How to Make Kombucha

Ever wondered how kombucha – the deliciously fizzy fermented tea – is made? We’re breaking down the basics of how to make kombucha, from start to finish! No fancy equipment or ingredients needed.

Bottle of kombucha on a white counter

Curious how to make kombucha, the gut-loving healthy fermented tea? Tired of paying $5 per bottle when you could be making it at home for a fraction of the price? Let’s brew!

Making homemade kombucha has three main steps (click the links below to jump around the post):

  1. Make SCOBY (1 to 4 weeks) – make the “mother”
  2. First Fermentation (6 to 10 days) – make the actual kombucha tea
  3. Second Fermentation (3 to 10 days) – carbonate the kombucha tea
How to make kombucha infographic

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Kombucha scoby in a jar

How to make a kombucha SCOBY

The SCOBY (Symbiotic Culture Of Bacteria and Yeast) is a pellicle that forms on top of the brew. The SCOBY is the “mother” that kickstarts each batch while also protecting the kombucha from contaminants like dust and debris. While you can buy a ready-made SCOBY (online or even on Craigslist), it’s easy to make it yourself!

Close up photo of kombucha SCOBY

Ingredients to make a SCOBY

Supplies needed to make a SCOBY

How to make a SCOBY

1. Make Sweet Tea: Bring water to a boil. Remove from heat and dissolve sugar into it. Add the tea bags and allow them to steep for at least 20 minutes (or until tea has cooled).

2. Cool to Room Temp: Allow hot tea to cool to room temperature. Quicken this process by boiling just 2 cups of water, dissolving the sugar, and steeping the tea for 20 minutes. Then add remaining 5 cups of cold water, which will bring the mixture to room temperature faster. Test that the tea is room temperature by drawing out some tea with a paper straw, using your finger to keep the kombucha in the straw.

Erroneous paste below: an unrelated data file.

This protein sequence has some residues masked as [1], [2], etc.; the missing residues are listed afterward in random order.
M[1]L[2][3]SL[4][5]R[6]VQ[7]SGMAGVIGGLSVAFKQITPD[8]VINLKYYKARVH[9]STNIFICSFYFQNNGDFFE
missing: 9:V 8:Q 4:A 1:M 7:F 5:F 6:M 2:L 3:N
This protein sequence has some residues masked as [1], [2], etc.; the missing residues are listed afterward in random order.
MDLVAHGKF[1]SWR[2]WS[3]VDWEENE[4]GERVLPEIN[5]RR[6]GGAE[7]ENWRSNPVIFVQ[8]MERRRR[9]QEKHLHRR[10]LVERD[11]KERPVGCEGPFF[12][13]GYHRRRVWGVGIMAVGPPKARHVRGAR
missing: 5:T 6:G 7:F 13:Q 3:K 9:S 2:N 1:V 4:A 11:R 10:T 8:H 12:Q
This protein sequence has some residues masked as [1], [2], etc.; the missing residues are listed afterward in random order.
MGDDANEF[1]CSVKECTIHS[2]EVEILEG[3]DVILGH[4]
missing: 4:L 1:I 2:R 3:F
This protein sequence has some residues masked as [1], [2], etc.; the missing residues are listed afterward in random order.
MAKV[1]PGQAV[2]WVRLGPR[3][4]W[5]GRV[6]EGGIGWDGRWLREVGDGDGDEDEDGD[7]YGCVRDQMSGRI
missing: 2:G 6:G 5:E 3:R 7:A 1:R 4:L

3. Add Starter: Pour the sweetened tea into your jar, then pour store-bought kombucha in, making sure to include any gunkies that may be at the bottom of the kombucha bottle. These are great for kickstarting the fermentation!

Pouring starter kombucha into jar

4. Cover: Cover with a few layers of the tightly woven cloth to keep out bugs and debris, securing with a rubber band.

5. Ferment: Set somewhere dark, still, and room temperature (70-75 degrees F, 21-24 C) for 1 to 4 weeks, until a ¼ inch (½ cm) SCOBY has formed.

6. Go to 1st Fermentation: You now have a SCOBY! The SCOBY should live and grow for years if treated with love. Allow the SCOBY to remain in this liquid until you are ready to use the SCOBY for the next step, the 1st fermentation.

Things to note when making your kombucha SCOBY

  • No decaf: The SCOBY doesn’t like decaf tea and will not grow as well if fed it.
  • Only black tea: The SCOBY doesn’t grow well with green or fruity teas. Once your SCOBY is larger you can use green tea, but for now stick with black.
  • No honey: Honey can contain botulism bacteria that, when grown exponentially as bacteria and yeast tend to do in kombucha, can be dangerous. You can use honey in the second fermentation, once there are a higher number of good bacteria to fight off the bad, but for now, stick to sugar.
Kombucha in a jar for the first fermentation

The First Fermentation

So you’ve got a SCOBY and you’re ready to get this komboo-choo train rollin’. The first fermentation is where you actually make the kombucha that you’ll be drinking!

Ingredients for the first fermentation

  • 14 cups (3.3 L) water (tap water should be fine)
  • 1 cup (200 g) white sugar
  • 8 bags black or green tea
  • 2 cups (480 mL) unflavored kombucha (either from a previous batch or unpasteurized, unflavored store bought kombucha)